Two of my favorite chemicals are coffee and tea. There is so much chemistry going on behind the scenes of a nice hot cup of tea or coffee.
Today, I want to talk more about the scientific reasons tea is good for you!
Winter is the perfect season to up your tea consumption (try one of these awesome winter teas)! It is cold outside and tea is a natural, healthy option to warm you up.
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First, where exactly does tea come from?
Aside from herbal teas, which can be infused with almost anything, there are four main types of tea: green tea, white tea, black tea, and oolong tea. These teas come from a plant called Camellia sinensis. Depending on how the tea leaves are processed, you will get different tea forms.
If you are wondering about Rooibos tea, that comes from a different plant. It is a great option for different flavor infusions, but not technically a traditional tea since it doesn’t come from a tea plant.
There is so much interesting detail that goes into harvesting tea, oxidizing the leaves, and creating the tea we all love to drink.
Today, I will just be focusing on the scientific reasons tea is good for you including all the chemical benefits since that is what we do on Chemistry Cachet 🙂
The Main Chemicals Found in Tea
There are a few chemicals that fall under this category. Caffeine is an abundant methyxanthine in tea. Theobromine and theophylline are also in this category, although much less. Theobromine being the smallest amount.
Do you remember this post we did way back about reasons why dogs can’t have chocolate? I mentioned the name theobromine in there. This is found in chocolate too! Dogs cannot break down this chemical which is why they can’t eat chocolate.
This is also found in tea (as well as coffee in small amounts).
Are there health benefits of methylxanthines?
Scientifically, these chemicals are known to be relaxants. In fact, theophylline is known to be a good treatment for asthma and respiratory diseases since it can open air ways. Which is also why when you are sick with a sore throat or congestion, tea makes you feel better almost instantly.
Polyphenols have gotten popular the last few years as far as the terminology. They are found in many plant based foods, including tea. They have been known to fight cancer cells, combat inflammation, protect skin against UV rays, promote healthy blood pressure, and even help with the aging of skin.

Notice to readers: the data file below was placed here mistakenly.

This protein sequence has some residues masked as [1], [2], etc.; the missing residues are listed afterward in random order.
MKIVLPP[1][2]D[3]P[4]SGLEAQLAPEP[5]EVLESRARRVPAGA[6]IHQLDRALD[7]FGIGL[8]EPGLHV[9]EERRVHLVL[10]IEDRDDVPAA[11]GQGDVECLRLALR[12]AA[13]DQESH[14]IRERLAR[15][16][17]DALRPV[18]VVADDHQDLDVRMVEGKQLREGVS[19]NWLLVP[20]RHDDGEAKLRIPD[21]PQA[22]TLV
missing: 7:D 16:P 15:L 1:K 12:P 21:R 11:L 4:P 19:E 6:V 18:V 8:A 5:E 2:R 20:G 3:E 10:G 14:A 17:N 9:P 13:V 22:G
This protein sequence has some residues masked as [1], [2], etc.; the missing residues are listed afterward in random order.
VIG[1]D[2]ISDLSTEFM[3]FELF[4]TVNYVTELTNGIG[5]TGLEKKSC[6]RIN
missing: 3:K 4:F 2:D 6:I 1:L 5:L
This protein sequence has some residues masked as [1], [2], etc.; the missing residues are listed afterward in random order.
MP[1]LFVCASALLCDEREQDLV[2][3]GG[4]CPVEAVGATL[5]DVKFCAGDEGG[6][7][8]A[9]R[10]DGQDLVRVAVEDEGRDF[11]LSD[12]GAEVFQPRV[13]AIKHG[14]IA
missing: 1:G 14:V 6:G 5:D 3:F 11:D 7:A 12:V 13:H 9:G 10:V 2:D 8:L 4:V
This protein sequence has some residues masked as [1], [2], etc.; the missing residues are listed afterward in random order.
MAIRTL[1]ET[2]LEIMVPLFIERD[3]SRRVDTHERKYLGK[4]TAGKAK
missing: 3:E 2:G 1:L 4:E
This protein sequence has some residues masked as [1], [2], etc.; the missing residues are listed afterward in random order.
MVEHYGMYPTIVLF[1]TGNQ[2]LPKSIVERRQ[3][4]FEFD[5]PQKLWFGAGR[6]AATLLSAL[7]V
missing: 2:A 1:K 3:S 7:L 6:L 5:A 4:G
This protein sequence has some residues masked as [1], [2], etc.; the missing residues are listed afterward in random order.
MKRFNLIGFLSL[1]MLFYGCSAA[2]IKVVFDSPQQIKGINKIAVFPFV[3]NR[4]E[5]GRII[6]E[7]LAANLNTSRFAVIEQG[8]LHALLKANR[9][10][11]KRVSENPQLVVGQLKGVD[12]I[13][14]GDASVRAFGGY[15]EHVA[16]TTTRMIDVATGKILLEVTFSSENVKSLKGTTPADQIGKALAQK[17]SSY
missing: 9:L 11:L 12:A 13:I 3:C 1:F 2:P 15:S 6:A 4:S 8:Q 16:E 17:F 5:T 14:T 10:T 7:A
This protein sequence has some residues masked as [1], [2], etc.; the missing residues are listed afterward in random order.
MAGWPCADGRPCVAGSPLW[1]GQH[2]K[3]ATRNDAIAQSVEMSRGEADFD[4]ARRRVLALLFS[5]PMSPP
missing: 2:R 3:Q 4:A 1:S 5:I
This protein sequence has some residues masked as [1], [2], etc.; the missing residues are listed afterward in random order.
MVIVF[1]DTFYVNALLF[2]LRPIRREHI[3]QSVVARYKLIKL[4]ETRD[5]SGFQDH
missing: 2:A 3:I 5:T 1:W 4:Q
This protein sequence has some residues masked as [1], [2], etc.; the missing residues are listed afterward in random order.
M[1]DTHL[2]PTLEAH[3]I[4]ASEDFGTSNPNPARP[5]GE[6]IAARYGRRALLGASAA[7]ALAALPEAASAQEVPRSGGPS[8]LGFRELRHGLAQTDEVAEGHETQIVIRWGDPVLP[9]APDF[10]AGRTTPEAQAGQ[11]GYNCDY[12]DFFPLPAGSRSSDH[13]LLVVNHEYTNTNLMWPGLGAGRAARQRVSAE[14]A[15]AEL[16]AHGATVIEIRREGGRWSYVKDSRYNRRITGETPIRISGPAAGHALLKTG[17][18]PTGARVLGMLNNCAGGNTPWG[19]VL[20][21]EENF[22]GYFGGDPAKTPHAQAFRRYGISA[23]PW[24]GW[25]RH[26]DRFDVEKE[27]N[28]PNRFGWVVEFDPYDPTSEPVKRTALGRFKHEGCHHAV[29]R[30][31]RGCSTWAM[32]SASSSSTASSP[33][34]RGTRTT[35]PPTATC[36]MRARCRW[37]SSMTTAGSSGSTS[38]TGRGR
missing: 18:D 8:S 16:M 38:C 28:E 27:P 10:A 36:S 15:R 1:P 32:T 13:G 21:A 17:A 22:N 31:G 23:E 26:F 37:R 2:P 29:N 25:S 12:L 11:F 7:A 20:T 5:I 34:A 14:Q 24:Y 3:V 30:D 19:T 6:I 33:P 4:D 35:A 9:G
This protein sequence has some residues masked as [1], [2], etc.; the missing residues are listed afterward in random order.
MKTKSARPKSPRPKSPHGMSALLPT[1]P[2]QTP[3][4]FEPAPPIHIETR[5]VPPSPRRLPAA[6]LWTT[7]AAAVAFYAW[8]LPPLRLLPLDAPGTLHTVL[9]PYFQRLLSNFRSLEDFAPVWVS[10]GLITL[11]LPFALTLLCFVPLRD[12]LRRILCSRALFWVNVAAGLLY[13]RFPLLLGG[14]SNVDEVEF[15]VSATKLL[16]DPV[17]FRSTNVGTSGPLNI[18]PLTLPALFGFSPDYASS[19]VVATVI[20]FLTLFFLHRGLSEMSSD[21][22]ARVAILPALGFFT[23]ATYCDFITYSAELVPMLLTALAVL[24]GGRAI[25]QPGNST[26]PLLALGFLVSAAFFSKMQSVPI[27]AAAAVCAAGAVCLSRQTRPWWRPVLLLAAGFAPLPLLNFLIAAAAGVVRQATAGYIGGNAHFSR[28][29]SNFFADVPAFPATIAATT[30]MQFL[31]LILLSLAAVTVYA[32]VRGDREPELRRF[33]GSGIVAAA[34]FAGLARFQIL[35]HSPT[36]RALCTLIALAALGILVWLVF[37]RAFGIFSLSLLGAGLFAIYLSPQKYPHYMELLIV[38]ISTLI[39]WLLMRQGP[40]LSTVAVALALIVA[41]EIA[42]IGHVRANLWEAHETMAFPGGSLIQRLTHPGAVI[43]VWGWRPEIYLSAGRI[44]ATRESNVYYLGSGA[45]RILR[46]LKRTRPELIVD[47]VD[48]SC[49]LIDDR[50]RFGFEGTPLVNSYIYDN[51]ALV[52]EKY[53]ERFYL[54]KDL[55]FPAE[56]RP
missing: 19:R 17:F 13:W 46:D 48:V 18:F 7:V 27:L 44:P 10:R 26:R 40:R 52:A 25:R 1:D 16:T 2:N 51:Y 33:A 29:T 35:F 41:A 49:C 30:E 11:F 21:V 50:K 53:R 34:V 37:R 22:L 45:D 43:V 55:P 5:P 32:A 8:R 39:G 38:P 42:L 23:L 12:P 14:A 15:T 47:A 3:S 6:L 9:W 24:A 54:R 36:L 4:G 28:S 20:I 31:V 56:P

The main polyphenols found in tea include catechins, theaflavins, flavonoids, and tannins.
Amino acids come from the tea leaf itself and are the building blocks of life. Their benefits are endless! Everything from building a stronger immune system, better skin, to building muscles and fighting cancer.
The most common amino acids found in tea include: Arginine, L-Theanine, Aminoglutaric acid, and Asparaginic acid.
White is better: black, green, oolong or white tea?
All these teas come from the same plant. They are all processed differently which affects the nutritional aspect.
Black tea leaves are fermented which gives the dark color and results in more caffeine. Oolong is like black tea although just partially fermented. Green tea leaves are just dried or steamed, keeping the green color. White tea is made from new buds or the young leaves of the plant. These leaves are steamed, then dried.
White tea has a much milder flavor compared to the other two.
Most of my scientific research shows green tea and white tea to be the highest in catechins which is a group of antioxidants. Catechins have been proven to help with blood pressure and improve cardiovascular health.
They have also been scientifically tested to be more powerful than many minerals and vitamins. Per this article from the Harvard Health Publications, green tea is one of the best sources for catechins
Green and white tea are the least processed which is why they have the highest level of health benefits. This scientific articles explains how green tea has the highest L-theanine levels
Black tea is still good for you, it just isn’t in the most optimum state.
Chemist Tips on Drinking Tea
What about decaffeinated tea?
We have talked about the science behind decaffeinating drinks on this post. It is important to read this if you are a decaf fan. The best way to drink tea without caffeine would be to try herbal teas which come from many herbs like peppermint, chamomile, lemon grass or ginger (also this delicious sugar cookie tea is an herbal tea!)
I absolutely love coffee in the mornings! Tea is something I enjoy throughout the day for health reasons. There are just so many scientifically proven reasons to drink tea!
If you love coffee, don’t worry, it is pretty good for you too since it is a natural occurring chemical.